Latest Industrial Insights

  1. How Farms Can Tend To The Energy-Water Nexus, Reduce Costs, And Help Their Communities
    11/28/2018

    Across the country, farmers face unrelenting pressure to conserve both water and energy. From California to Texas, recent droughts and declining groundwater levels require more pumping to provide irrigation water for crops. Pumping water takes energy, as do many other precision agriculture tasks involved in running a successful farm today. This symbiotic relationship between water and energy use — often called the energy-water nexus — is taking its toll on America’s agricultural industry.

  2. Capacitive Deionization Takes Off
    11/26/2018

    Capacitive deionization (CDI), sometimes called electrochemical demineralization, is referred to as Radial Deionization (RDI) by Atlantis Technologies, which has developed a proprietary form of the process. If you haven't heard of it by any name, or would like to know more about its considerable treatment capabilities, tune into this interview with Patrick Curran,

  3. Precise Level And Interface Measurement In Wastewater Tanks
    11/8/2018

    Guided wave radar technology provides accurate and reliable level and interface measurement in effluent treatment areas, ensuring regulatory compliance and reducing costs in wastewater applications.

  4. Onshore Crude Oil Decontamination Using A Water Security Test Bed
    11/6/2018

    Onshore crude oil production has increased in the United States over the past few years. Oil producers, specifically the North Dakota Pipeline Authority and the Bakken Shale field producers are transporting crude oil by rail and train to both the East and West Coast oil refineries. While rail tends to be one of the safer and more efficient ways of transporting crude oil, there is still a risk of a spill. Oil spills are threats to both ground and surface waters, which can ultimately impact drinking water.

  5. Ways To Reduce Costs And Recover Resources
    10/23/2018

    Jeff Garner, Senior Vice President with MWH Constructors, covers a lot of area in this Water Talk interview, which focuses on alternative project delivery models (particularly the construction manager at-risk (CMAR) approach), the water-energy-food nexus, and the thermal hydrolysis process (THP) for on-site energy generation.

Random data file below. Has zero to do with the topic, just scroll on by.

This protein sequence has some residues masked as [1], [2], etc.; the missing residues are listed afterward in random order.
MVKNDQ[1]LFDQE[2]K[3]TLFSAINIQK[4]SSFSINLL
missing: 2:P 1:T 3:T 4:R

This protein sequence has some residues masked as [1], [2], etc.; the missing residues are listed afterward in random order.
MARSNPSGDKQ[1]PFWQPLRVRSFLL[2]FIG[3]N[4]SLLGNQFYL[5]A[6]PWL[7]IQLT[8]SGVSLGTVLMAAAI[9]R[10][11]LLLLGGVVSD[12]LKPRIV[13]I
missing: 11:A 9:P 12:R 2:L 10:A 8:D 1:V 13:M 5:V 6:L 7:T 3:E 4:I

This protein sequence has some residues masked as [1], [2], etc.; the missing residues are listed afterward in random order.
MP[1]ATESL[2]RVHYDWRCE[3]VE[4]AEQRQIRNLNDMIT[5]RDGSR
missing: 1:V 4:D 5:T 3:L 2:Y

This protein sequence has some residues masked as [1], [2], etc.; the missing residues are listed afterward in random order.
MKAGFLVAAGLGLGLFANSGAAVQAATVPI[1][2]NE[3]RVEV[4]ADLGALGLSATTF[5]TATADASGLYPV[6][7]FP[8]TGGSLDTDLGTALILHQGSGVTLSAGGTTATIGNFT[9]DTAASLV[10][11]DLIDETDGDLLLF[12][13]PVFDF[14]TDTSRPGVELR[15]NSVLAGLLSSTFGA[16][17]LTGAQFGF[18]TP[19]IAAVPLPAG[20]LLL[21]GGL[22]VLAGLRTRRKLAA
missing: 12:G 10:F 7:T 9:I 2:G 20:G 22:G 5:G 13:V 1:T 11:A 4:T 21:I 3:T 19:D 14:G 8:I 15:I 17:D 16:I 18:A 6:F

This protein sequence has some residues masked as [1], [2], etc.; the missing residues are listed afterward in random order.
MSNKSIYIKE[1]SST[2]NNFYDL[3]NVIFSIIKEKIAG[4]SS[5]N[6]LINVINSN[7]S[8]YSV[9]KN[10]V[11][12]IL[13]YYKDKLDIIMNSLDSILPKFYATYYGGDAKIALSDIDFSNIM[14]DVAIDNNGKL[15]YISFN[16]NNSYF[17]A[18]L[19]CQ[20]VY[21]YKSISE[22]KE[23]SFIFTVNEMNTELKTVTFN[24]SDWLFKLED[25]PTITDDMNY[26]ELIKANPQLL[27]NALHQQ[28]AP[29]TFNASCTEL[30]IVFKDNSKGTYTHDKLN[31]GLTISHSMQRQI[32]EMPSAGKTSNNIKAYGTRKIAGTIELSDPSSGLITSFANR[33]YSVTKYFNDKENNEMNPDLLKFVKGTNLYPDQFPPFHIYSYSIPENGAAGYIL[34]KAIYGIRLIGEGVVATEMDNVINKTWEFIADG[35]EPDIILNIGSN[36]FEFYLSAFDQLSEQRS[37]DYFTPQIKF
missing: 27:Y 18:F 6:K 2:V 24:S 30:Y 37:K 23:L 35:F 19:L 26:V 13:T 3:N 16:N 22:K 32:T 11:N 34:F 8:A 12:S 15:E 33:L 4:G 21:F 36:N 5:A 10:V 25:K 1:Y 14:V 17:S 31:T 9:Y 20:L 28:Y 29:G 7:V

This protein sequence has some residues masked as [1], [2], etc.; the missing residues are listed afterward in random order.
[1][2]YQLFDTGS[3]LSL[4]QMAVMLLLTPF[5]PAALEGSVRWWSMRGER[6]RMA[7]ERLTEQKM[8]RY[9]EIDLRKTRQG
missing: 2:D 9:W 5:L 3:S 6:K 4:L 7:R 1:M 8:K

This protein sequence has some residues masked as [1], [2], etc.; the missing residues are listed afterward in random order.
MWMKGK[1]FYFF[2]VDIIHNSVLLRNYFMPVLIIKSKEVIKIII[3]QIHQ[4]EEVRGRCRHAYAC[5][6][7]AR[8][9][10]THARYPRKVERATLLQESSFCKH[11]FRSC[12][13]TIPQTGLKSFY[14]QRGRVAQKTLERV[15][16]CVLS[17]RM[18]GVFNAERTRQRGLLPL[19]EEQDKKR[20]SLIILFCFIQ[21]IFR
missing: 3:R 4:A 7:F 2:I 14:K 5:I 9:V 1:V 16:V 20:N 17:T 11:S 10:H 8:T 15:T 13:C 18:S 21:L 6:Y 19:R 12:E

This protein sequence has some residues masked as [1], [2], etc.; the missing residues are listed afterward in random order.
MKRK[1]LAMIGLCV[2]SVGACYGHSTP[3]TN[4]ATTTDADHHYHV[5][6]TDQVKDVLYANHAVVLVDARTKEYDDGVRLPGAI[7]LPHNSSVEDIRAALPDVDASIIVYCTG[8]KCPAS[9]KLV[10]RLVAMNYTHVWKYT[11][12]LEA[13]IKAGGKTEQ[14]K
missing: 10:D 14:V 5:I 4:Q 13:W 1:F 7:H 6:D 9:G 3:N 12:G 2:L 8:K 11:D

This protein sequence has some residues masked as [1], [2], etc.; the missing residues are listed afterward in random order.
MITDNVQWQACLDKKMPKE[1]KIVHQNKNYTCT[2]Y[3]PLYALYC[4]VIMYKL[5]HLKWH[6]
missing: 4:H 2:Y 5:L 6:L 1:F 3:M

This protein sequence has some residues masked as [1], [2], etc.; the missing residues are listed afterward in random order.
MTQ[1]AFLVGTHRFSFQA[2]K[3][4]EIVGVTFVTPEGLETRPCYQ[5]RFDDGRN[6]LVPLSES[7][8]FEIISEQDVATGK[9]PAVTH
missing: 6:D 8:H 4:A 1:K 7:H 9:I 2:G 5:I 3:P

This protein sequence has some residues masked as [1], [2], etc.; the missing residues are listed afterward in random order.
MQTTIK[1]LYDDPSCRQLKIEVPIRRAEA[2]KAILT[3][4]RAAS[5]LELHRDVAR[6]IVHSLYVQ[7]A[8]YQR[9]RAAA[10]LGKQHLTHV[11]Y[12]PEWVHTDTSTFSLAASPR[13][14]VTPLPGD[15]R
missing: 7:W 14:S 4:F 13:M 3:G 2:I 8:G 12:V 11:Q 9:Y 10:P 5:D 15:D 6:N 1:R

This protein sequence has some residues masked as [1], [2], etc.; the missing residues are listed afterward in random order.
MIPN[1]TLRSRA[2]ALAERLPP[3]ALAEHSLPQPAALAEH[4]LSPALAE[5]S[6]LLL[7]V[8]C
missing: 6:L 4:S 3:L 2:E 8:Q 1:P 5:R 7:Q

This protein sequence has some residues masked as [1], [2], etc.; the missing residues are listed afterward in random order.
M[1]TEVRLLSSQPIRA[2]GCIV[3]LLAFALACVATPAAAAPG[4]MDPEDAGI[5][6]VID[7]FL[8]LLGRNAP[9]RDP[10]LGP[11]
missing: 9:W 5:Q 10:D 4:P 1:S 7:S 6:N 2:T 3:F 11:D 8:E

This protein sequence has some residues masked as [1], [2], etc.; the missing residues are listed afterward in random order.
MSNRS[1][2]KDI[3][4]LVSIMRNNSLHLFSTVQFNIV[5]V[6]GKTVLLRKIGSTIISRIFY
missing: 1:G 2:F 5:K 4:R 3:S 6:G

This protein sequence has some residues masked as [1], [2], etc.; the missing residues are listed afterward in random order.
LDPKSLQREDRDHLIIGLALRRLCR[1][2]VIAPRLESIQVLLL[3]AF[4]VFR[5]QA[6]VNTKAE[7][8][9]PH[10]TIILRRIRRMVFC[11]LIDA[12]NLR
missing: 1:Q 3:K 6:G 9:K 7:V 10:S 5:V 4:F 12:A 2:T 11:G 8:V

6. Boiler Feedwater — Making The Case For Reverse Osmosis
    10/15/2018

    Boiler feedwater is comprised of two very important, and increasingly expensive resources: steam condensate return and city (or well) makeup water. The condensate is valuable due to low electrical conductance, purity, and high temperature. The makeup water is valuable because it is being overused and under conserved in many parts of the country, making the cost of water rise in almost all parts of the U.S.

  7. How Is California Affected By The Clean Water Act Mess?
    10/5/2018

    Just when we thought the jurisdictional and regulatory issues concerning the federal Clean Water Act and the resulting implications could not get more complicated, recent developments have put that possibility to rest.

  8. The Value Independent Certification Brings To Global Water Stewardship
    9/20/2018

    Every year, World Water Week, a conference organized by the Stockholm International Water Institute(SIWI), brings together experts from around the world to discuss global water issues. This year’s event focused on Water, Ecosystems and Human Development, with discussions concentrating on how business, NGOs and government agencies are collaborating to address water-related challenges.

  9. Meat-Free Diets Could Cut Our 'Water Footprint' In Half, Say Scientists
    9/19/2018

    Three thousand litres of water — that is the amount needed to produce the food each British person eats every day. This is according to a new study into the “water footprint” of diets in Western Europe, conducted by the European Commission and published in Nature Sustainability.

  10. State Leaders Concerned About Safety Of Reusing Oil And Gas Wastewater
    8/30/2018

    Regulators from across the country met in Vermont this week at the Environmental Council of the State’s (ECOS) fall meeting to discuss some of the nation’s most pressing environmental challenges. I joined members of ECOS’ Shale Gas Caucus to discuss an emerging threat imminently impacting oil and gas-producing states: the question of what to do with the massive amount of wastewater produced by the oil and gas industry each year.